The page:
Mozambique foes sign peace deal
05 September 2014, 15:07
Maputo - Mozambique's president and a rebel leader signed a landmark peace deal in Maputo on Friday, ending a two-year conflict that has rekindled memories of the country's brutal civil war.
President Armando Guebuza and Mozambican rebel Renamo leader Afonso Dhlakama, who came out of hiding Thursday, signed the deal in front of around 100 diplomats and dignitaries, an AFP reporter witnessed.
The two leaders embraced prompting jubilant cries and clapping from those gathered.
For two years government forces and fighters loyal to Dhlakama have clashed, with the rebel leader accusing the state of reneging on a peace deal that ended Mozambique's brutal civil war.
Around one million died as a result of the 15-year conflict, which ended in 1992.
In the recent clashes Dhlakama's supporters attacked buses and cars on the main north-south highway and government forces raided his bush hide out, in a low-level but deadly insurgency.
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The two men led a minute's silence for those killed over the past two years.
The authorities have maintained a blanket of silence over the number of casualties, but civil society groups estimate more than 100 people have been killed.
"Today is a very important day for our people," president Guebuza said.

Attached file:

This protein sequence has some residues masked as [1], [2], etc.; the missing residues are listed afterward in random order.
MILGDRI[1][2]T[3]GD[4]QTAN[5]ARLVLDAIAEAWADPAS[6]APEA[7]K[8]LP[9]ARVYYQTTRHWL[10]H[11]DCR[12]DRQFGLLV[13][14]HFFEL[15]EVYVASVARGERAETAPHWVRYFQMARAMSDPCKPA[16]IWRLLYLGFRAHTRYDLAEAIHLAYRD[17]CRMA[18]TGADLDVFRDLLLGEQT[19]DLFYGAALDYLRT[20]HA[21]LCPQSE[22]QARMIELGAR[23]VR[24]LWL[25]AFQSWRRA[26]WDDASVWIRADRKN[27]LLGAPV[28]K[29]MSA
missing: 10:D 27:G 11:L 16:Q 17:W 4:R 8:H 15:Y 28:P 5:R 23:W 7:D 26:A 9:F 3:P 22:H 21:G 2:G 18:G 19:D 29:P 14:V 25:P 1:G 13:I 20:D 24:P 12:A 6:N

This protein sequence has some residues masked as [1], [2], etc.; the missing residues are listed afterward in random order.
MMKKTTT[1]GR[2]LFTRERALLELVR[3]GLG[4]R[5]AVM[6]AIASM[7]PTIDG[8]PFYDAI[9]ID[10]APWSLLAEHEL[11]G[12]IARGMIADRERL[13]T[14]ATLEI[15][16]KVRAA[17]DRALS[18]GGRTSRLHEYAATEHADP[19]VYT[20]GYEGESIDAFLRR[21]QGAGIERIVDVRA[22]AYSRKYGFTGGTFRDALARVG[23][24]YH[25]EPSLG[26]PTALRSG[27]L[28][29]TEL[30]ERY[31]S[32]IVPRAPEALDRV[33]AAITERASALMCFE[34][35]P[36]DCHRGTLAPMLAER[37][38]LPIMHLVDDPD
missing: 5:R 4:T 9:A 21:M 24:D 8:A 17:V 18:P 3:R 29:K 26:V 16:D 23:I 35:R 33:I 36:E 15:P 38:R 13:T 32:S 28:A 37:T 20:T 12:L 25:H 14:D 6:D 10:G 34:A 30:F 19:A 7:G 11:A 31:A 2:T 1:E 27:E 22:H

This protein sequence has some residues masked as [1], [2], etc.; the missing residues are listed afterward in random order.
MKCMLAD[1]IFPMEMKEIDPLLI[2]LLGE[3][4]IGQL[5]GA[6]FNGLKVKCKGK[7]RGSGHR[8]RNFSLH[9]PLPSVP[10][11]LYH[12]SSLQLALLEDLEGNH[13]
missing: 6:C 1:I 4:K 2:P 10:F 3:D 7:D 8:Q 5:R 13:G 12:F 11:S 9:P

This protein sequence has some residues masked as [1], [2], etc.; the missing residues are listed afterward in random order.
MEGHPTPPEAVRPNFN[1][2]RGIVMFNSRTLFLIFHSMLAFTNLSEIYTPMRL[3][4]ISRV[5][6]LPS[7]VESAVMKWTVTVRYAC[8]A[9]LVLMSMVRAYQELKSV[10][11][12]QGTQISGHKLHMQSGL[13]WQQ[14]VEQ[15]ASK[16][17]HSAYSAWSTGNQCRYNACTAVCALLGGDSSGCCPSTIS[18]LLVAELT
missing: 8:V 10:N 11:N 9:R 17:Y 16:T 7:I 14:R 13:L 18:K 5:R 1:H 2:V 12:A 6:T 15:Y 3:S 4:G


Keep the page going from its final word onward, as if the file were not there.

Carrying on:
"Our people waited patiently for this day, knowing solutions to our problems were to be found through dialogue."
Dhlakama came out of hiding Thursday, returning to Maputo in a symbolic end to the crisis, which had also spooked investors.
On Friday he hailed the deal as an "important step forward," but also accused the government of "intolerance."
"After the beautiful dream of two decades ago when peace seemed to be for always, we saw a systematic concentration of power in the hands of those in power... many are in this room," Dhlakama said drawing gasps and mutters from the audience.
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He added that he hoped "today's accord can bring to an end the one party state".
Mozambique has been ruled by civil war victors Frelimo since independence.
The party is expected to handily win upcoming elections in October.
There were fears that the polls could be marred by violence.
Dhlakama has lost every presidential election since 1994 and his Renamo party is struggling to retain its status as the biggest opposition party.
The peace deal is to see Renamo fighters integrated into the military and the party given a greater say in election oversight bodies.
Dhlakama has also asked for a slice of the country's growing natural resource wealth.
President Guebuza said the government would set up a "peace and reconciliation fund" designed to benefit war veterans, but said it would not be a vehicle for handouts.
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